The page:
Indianapolis Star, July 1, 1928 (Source: Tretter)

 


Tipton Tribune, May 28, 1928
(Source: Tretter)
Tipton Tribune, May 28, 1928 (Source: Tretter)

 

Ms. Tretter says about her father's photos, "... I rescued the box of dad's photos from the attic of the bungalow I grew up in, when my mother was putting it up for sale.  I don't think I really spent much time going through all that was in it until several years ago (life was just too busy).  Mom didn't have any interest in them, and because they had belonged to dad who died when I was 19, I wanted them.  It wasn't until I started working on my dad's family genealogy that I began to find clues here and there about his life prior to marrying my mother ...."

 

 

 

The news article, left, from a local newspaper of May 28, 1928, made it clear that the Tour was a big deal for Indianapolis. Hospitality at Indianapolis was sponsored by the Marmon Motor Car Company. An abbreviated itinerary is at the end of the article. Curiously, Tucson is not listed among the cities.

Logansport Pharos-Tribune, June 30, 1928 (Source: Tretter)
Logansport Pharos-Tribune, June 30, 1928 (Source: Tretter)

News article, above, from June 30, 1928, announces the arrival of the Tour to Indianapolis. First to arrive at Indianapolis was Louis Meister in NC5860; second was William Brock in NC6503.

A good Web resource for studying the history and demise of Indianapolis area-airports is found at the site named Abandoned and Little-Known Airfields. Ms. Tretter supplies photos of other Indianapolis-area airfields, which are exhibited at Indianapolis, IN.

 

 

 

 

 

 

 

 

 

 

 

 

 

 

The news article, below, further built anticipation for the Tour in Indianapolis. Note that this time Tucson is mentioned in the itinerary.

Vidette-Messenger, June 26, 1928 (Source: Tretter)
Vidette-Messenger, June 26, 1928 (Source: Tretter)

Below, this pleasant trove of photos is very special in that they are candid snapshots and not professional-grade portraits. From the viewpoint angles of most of these shots, we can guess that the camera was held at waist level with the viewfinder on the top with the photographer looking down to frame the scene for exposure.

Note well, none of these photographs is of Tucson or environs. However, regardless of the location, the type of activity was the same from station to station. And some, but not all, are of the same aircraft and pilots who landed at Tucson. To this last point, we are fortunate here to have several aircraft that are not signed in the Register, although it is fairly certain they did land at Tucson during the Tour. Ms. Tretter shares the following photos from her father's album.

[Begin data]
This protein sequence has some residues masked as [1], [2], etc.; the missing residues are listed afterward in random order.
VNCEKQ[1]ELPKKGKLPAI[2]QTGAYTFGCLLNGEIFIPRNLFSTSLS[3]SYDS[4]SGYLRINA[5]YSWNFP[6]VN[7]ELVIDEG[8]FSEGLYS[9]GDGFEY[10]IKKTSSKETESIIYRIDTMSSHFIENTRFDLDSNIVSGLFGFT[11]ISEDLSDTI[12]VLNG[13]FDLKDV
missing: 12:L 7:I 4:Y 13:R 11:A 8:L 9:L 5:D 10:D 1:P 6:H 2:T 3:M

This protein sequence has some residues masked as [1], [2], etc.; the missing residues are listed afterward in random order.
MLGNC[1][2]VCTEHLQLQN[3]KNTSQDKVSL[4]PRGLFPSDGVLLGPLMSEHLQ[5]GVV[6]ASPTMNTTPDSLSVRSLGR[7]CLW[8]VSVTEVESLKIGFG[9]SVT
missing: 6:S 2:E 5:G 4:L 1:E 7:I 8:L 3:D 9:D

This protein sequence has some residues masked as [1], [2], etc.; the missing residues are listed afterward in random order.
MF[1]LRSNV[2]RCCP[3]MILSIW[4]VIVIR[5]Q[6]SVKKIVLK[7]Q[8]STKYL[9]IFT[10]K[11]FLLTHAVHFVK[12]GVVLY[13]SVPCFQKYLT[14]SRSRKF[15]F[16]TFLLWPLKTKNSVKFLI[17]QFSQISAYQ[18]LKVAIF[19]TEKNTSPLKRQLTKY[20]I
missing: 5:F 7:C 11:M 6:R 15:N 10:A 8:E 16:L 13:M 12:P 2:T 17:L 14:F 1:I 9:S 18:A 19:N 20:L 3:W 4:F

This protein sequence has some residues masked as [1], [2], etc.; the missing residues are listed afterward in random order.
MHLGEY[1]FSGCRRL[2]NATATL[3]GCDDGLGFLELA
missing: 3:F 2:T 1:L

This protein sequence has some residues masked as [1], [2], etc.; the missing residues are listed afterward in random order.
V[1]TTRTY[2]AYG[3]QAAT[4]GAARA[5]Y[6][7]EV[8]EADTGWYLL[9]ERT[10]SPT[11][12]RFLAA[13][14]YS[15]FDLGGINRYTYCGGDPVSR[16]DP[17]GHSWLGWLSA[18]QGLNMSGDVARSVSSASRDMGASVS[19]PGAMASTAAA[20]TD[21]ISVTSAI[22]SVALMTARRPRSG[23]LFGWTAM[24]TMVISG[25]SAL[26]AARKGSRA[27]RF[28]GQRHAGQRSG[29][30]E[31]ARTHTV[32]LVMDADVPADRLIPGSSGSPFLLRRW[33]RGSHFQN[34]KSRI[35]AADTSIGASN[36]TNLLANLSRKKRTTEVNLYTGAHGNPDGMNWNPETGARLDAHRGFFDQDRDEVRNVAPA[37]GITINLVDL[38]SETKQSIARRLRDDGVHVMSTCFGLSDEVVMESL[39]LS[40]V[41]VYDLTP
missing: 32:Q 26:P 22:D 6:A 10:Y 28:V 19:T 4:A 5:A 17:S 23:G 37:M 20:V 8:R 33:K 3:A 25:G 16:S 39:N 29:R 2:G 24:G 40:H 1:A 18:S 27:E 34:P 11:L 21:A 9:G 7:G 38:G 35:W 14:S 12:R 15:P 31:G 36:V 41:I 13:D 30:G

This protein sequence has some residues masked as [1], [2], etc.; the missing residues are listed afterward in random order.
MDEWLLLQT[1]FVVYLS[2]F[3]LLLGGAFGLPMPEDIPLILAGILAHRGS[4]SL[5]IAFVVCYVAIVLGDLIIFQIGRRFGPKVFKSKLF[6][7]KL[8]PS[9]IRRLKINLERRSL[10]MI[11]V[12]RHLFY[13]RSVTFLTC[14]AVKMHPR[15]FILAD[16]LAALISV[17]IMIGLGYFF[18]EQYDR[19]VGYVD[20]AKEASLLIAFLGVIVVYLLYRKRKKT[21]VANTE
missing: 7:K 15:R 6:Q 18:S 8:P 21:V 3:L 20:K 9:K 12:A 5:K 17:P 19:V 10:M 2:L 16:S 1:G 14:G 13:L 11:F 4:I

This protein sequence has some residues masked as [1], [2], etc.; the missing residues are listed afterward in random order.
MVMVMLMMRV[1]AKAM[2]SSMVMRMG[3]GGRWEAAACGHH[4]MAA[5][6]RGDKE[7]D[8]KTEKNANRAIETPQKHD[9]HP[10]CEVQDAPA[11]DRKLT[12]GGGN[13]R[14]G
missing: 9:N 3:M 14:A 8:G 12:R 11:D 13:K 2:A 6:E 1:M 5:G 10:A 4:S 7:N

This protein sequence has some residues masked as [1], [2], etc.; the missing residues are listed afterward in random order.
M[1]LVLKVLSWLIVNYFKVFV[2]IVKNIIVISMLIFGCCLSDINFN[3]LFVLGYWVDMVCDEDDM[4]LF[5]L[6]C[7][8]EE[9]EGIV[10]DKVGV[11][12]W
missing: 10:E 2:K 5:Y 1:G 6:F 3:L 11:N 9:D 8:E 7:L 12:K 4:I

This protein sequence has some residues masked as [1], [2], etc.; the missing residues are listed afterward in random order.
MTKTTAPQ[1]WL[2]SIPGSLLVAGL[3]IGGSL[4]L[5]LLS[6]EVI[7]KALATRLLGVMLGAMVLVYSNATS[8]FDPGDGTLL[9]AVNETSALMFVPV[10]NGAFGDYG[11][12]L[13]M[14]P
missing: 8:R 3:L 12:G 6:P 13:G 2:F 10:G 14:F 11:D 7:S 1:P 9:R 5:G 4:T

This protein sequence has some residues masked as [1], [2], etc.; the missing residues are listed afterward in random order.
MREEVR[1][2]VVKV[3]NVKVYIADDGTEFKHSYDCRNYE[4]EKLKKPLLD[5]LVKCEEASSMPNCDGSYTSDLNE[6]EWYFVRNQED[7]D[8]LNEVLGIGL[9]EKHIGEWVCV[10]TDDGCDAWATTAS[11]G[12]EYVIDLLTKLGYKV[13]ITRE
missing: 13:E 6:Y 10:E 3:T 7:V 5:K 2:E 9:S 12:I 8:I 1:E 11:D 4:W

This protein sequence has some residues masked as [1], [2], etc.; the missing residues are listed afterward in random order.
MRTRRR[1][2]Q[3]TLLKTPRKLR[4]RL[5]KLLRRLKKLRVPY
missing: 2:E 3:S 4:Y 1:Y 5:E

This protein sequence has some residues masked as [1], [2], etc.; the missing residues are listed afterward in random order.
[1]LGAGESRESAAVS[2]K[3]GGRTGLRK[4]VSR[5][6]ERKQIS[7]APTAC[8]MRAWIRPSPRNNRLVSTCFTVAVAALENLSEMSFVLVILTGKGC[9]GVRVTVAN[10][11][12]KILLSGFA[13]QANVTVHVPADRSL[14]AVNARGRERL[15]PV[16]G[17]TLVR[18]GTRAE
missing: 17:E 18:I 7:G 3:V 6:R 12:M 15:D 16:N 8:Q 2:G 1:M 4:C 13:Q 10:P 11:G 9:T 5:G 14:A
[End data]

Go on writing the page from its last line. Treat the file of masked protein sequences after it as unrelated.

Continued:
Below, Buhl Sport Air Sedan NC5860 flown by Louis Meister. This airplane arrived first at Indianapolis and ultimately placed 10th in the Tour. Interestingly, this airplane is still registered with the FAA. According to the FAA Web site, its registration status is in question, however. Another photograph of the Buhl appears below at the Great Falls, MT stop.

NC5860, Buhl Air Sedan Model CA-C3, June 30, 1928 (Source: Tretter)
NC5860, Buhl Air Sedan Model CA-C3, June 30, 1928 (Source: Tretter)

The next view is of the flight line at the Speedway infield. The airplanes remained on the ground for only a couple of hours. It is impossible to know if this is arrival or departure traffic.

1928 Ford Reliability Tour, Indianapolis, IN, June 30, 1928 (Source: Tretter)
1928 Ford Reliability Tour, Indianapolis, IN, June 30, 1928 (Source: Tretter)

Two Monocoupe Model 70s competed in the Tour. Below are NC5877 (Tour #29) and NC5878 (Tour #26). Number 26 is visible at left, above, too. According to the Register, Phoebe Omlie flew 5877 to Tucson and L.K. Atkinson piloted NC5878. According to Forden's book (left sidebar) Omlie was in 5878 and Atkinson in 5877. Please direct your browser to the airplane pages, and to the section for Marfa, TX below for further discussion of the conjecture.

Monocoupe NC5878 (Foreground) and NC5877 Warming Up (Source: Tretter)
Monocoupe  NC5878 (Foreground) and NC5877 Warming Up (Source: Tretter)

 

Monocoupe NC5877 (Foreground) and NC5878 Warming Up (Source: Tretter)
Monocoupe  NC5877 (Foreground) and NC5878 Warming Up (Source: Tretter)

Below, Phoebe Omlie in front of NC5878. Her dress, we learned from the news article above, is green jersey.

Phoebe Omlie in front of NC5878, June 30, 1928 (Source: Tretter)
Phoebe Omlie in front of NC5878, June 30, 1928 (Source: Tretter)